Cover image for Mullahs, merchants, and militants : the economic collapse of the Arab world
Mullahs, merchants, and militants : the economic collapse of the Arab world
Glain, Stephen.
Personal Author:
Publication Information:
New York : St. Martin's Press, [2004]

Physical Description:
350 pages, 16 unnumbered pages of plates : illustrations, maps ; 25 cm
General Note:
Originally published under title: Dreaming of Damascus : Arab voices from a region in turmoil.
Format :


Call Number
Material Type
Home Location
Item Holds
HC498 .G65 2004 Adult Non-Fiction Non-Fiction Area

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A thousand years ago, a vast Arab empire stretched from the Asian steppe across the Mediterranean to Spain, pioneering new technologies, sciences, art and culture. Arab traders and Arab currencies dominated the global economy in ways Western multinationals and the dollar do today.

A thousand years later, Arab states are in decay. Official corruption and ineptitude have eroded state authority and created a vacuum that militant Islam has rushed to fill. Glain takes us on a journey through the heart of what were once the great Islamic caliphates, the countries now known as Lebanon, Syria, Jordan, Israel/Palestine, Iraq and Egypt, to illustrate how a once prosperous and enlightened civilization finds itself at a crossroads between a Dark Age and a New Dawn.

As late as a century ago, what we call the Levant was a prosperous trading bloc. By carving the region into proxy states and emirates after the First World War, the Western powers Balkanized and undermined the Levantine economy. That in turn prepared the ground for a regional autocracy that rejected economic openness and religious tolerance, qualities that had made the old Islamic caliphates great. Today the Arab world has opted out of the global economy, with tragic consequences. It is up to the new generation of leaders -- and the Western governments that created the modern Middle East -- to reverse the sclerosis and revive the region.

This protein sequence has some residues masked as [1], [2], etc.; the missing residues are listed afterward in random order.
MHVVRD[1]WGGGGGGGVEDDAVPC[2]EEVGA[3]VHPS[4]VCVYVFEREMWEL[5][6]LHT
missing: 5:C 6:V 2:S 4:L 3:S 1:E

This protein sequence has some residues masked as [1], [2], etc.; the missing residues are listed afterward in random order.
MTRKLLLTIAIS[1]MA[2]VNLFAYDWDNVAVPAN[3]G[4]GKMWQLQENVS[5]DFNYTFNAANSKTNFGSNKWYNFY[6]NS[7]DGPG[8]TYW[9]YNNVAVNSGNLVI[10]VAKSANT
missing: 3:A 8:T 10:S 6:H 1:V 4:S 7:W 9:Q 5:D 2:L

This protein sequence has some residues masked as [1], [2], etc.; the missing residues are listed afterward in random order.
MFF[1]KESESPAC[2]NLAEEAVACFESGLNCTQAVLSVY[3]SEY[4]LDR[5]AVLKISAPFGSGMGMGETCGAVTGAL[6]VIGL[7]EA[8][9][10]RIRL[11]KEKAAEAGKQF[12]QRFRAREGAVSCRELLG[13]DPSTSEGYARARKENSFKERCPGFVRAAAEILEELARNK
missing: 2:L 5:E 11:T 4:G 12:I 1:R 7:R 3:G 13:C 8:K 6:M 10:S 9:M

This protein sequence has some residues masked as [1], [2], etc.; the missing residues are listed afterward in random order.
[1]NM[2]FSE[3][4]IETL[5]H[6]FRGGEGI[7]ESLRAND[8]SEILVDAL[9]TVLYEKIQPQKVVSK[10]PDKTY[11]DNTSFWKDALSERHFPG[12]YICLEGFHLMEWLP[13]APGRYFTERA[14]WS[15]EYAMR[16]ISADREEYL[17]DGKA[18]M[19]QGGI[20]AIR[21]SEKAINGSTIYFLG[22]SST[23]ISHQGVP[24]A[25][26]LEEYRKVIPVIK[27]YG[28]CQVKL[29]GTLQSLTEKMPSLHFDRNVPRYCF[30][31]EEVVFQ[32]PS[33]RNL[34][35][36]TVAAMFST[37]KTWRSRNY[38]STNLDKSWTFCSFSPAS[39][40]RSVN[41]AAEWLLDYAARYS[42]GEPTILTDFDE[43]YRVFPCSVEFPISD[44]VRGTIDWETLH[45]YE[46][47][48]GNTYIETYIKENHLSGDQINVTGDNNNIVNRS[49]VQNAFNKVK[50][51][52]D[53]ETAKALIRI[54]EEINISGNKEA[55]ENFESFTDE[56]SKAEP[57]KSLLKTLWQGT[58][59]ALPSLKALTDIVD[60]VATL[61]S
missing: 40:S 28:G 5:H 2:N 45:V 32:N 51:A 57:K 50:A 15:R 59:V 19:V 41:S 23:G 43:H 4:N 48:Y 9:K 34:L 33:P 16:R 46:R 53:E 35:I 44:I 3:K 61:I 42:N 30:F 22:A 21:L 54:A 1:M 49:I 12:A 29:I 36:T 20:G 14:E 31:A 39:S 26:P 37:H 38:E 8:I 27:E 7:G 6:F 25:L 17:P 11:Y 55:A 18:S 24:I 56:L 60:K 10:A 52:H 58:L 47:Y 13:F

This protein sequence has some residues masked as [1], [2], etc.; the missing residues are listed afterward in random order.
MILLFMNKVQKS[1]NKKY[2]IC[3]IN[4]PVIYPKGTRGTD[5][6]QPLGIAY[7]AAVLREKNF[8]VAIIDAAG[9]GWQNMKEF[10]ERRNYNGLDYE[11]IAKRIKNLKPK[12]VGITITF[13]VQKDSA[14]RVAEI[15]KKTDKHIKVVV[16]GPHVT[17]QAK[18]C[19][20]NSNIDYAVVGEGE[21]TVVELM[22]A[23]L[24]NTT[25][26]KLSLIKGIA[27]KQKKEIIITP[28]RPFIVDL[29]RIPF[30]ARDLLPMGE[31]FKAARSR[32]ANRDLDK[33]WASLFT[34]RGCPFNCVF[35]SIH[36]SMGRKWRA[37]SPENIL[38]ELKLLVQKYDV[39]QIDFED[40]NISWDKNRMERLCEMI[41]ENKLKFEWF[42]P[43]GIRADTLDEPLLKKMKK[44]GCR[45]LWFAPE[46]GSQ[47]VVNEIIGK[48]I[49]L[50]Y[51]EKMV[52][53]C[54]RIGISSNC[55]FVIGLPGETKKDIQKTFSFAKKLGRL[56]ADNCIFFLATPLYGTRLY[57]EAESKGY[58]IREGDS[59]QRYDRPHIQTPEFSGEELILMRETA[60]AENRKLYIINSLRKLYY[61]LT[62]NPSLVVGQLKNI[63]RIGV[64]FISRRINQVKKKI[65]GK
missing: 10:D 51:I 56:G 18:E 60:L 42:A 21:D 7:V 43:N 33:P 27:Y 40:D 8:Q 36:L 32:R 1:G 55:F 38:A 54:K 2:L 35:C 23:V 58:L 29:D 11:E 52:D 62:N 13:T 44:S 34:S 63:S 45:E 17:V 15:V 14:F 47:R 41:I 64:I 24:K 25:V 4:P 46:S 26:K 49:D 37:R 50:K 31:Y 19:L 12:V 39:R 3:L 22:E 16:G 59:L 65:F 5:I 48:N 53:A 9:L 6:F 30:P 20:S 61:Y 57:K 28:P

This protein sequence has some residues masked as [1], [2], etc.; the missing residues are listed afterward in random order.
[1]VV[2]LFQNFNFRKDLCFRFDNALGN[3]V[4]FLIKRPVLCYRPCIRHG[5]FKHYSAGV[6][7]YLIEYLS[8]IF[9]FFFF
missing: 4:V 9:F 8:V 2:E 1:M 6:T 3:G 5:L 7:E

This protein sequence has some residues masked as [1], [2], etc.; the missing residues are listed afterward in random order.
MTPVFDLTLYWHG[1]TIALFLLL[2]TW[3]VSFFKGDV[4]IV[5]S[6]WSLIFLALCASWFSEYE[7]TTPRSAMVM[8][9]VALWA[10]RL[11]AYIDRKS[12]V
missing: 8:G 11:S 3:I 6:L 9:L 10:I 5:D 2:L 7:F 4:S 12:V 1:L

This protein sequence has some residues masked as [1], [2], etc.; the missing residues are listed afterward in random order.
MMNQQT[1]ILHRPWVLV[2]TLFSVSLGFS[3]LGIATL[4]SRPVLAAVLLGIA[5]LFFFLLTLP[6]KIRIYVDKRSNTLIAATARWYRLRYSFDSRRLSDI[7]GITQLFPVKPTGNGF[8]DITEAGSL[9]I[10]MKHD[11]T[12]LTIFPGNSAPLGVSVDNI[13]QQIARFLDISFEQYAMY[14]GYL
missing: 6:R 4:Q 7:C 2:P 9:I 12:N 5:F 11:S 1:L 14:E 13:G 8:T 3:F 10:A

Author Notes

Stephen Glain joined The Wall Street Journal in 1991. From 1998 to 2001, he was the Journal's Middle East correspondent, based in Amman, Jordan. He now covers the U.S. economy for The Boston Globe.

Reviews 3

Booklist Review

Journalist Glain contributes to the growing number of titles trying to interpret for Americans the current state of mind and heart of the Arab world, now inescapably the focus of American and world attention. Glain's particular perspective examines the collapse of a thriving pan-Arab economy that reached its zenith in the fifteenth century. He identifies the Arab world's descent from this golden age into economic chaos as the chief barrier to stability and progress and as the root cause underlying the current spate of terrorism. For this sorry state of affairs, Glain calls to account errors made by the Anglo-French empires after World War I that left the Arab world divided into impotent and jealous tyrannies. Arab education has also suffered to the point that even the region's rulers lack command of the Koran's tongue. Glain introduces readers to a host of characters, including a Lebanese restaurateur and an Iraqi taxi driver who profess love and admiration for Americans while struggling against American policy. A chronology of the Middle East from the birth of the Prophet through the latest Iraq invasion encapsulates the region's history. --Mark Knoblauch Copyright 2004 Booklist